Dallas, TX: It is no secret that many people who work in the food service industry rely on tips to supplement their often meager wages. In some states, where it is legal for restaurant owners to pay less than minimum wage, those workers depend very heavily on their tips to make a living. However, many restaurants and other food service establishments require their employees to share tips with workers who are actually considered management. Employees at these restaurants are investigating lawsuits against their employers, alleging that forced tip sharing with management violates labor codes.
Restaurant employers in some states rely on their employees' tips to supplement their income. It is, in some states, perfectly legal to pay employees less than minimum wage, provided the employee receives enough in tips to make up the difference. Using this so-called "tip credit" means that the employer pays less in wages and therefore has fewer expenses. However, some of these employers are then using the employees' tips to subsidize their managers' wages. This is simply not right. These employers already get a break by not having to pay employees minimum wage, why should the already underpaid employees have to support the wages of management employees?
The practice is actually more common than many people think. However, employees are fighting back against the unfair policy by filing lawsuits against their employers. In 2007, waiters at the Old Homestead Steak House in New York filed a $1 million lawsuit against the restaurant, alleging they were forced to share their tips with management and other employees. The defendants, who were meant to share the tip pool amongst themselves, alleged that even the restaurant's general manager profited from sharing the waiters' tips.
In 2006, six waiters at Jing Fong, a popular restaurant in New York's Chinatown, filed a lawsuit against the restaurant alleging that management violated minimum-wage laws by using waiters' tips to pay other employees. Among the allegations:
• That the restaurant used money from the tip pool to pay employees who push the dim sum carts (while not paying those employees an hourly wage);
• That the restaurant took up to 35 percent of the automatic service charge added to bills for large groups; and
• That around $2,500 a week was taken from the tip pool for inappropriate uses.
Employees in the food service industry rely heavily on their tips to make ends meet. Furthermore, customers in food establishments generally assume that the tips they leave are going to the people who served them in the restaurant—they do not expect that a portion of the tip they leave for their waiters will be given to management and other restaurant supervisors.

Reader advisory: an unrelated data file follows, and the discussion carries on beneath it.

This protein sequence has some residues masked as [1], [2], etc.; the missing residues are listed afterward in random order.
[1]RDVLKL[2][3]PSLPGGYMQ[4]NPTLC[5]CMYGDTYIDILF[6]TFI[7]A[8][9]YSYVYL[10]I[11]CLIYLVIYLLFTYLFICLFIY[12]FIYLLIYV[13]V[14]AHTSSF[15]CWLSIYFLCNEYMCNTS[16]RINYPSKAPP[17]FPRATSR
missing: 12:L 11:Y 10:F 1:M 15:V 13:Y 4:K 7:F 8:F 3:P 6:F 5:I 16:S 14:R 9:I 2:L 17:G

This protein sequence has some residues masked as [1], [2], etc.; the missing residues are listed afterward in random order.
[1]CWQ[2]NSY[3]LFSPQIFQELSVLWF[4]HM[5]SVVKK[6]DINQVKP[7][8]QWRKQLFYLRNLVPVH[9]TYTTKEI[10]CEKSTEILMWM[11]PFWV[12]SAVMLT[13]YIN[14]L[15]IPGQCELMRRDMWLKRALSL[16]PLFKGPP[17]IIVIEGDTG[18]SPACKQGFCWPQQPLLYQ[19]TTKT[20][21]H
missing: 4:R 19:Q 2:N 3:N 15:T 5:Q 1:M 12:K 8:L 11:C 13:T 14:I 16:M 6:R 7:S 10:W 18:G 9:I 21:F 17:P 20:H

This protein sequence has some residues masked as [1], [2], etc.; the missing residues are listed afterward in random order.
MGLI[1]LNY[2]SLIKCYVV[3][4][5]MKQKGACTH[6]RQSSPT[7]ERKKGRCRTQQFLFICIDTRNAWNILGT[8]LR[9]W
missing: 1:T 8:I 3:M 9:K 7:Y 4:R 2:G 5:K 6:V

Many more waiters are now investigating whether or not their employer's tip sharing policy violates labor laws. Furthermore, the courts are siding with employees when employers have forced them to share tips with management and other employees who work in a supervisory capacity. If you believe you have been unfairly forced to share your hard-earned tips with management and other supervisors, contact a lawyer who can determine if you are eligible to join a lawsuit.
The U.S. Department of Labor has issued a fact sheet that is creating confusion over tip pools. The fact sheet states, "employees cannot be required to pool tips with employees who do no customarily and regularly receive tips". What the fact sheet suggests is that employees can be required to pool their tips with employees who customarily and regularly receive tips, however, there is no law stating this alleged fact. The DOL's fact sheet is clearly refering to 29 USC section 203(m), which states, "nothing in this section shall be construed to prohibit the pooling of tips among employees who customarily and regularly receive tips".
The problem with the DOL's fact sheet interpretation of section 203(m) is, it's based on the premiss that tip pooling is an allowance for employers rather than an allowance for those employees who customarily and regularly receive tips. Federal regulations totally discredit and condradict the notion that section 203(m) is creating an allowance for employers in concerns to the tips their employees receive from customers. CFR 531.52 states that "tips are a sum presented by a customer" which contradicts the notion that section 203(m) is creating an allowance for employer to redistribute the customer's tip and thus present tips to whom ever they want to include in their required tip pool. CFR 531.52 goes on to state that "only tips received as money belonging to the employee" may be counted in applying the provision of section 203(m), which again contradicts the notion that employers may require that employees pool their tips the way their employer, or for that matter, federal laws allegedly require tips be pooled. CFR 531.54 states that tip pooling is where employees "mutually agree" on the basis by which their tips will be redistributed through a tip pool, once again contradicting the notion that employers are allowed to pool tips among those employees whom federal laws suggest tips may be pooled among.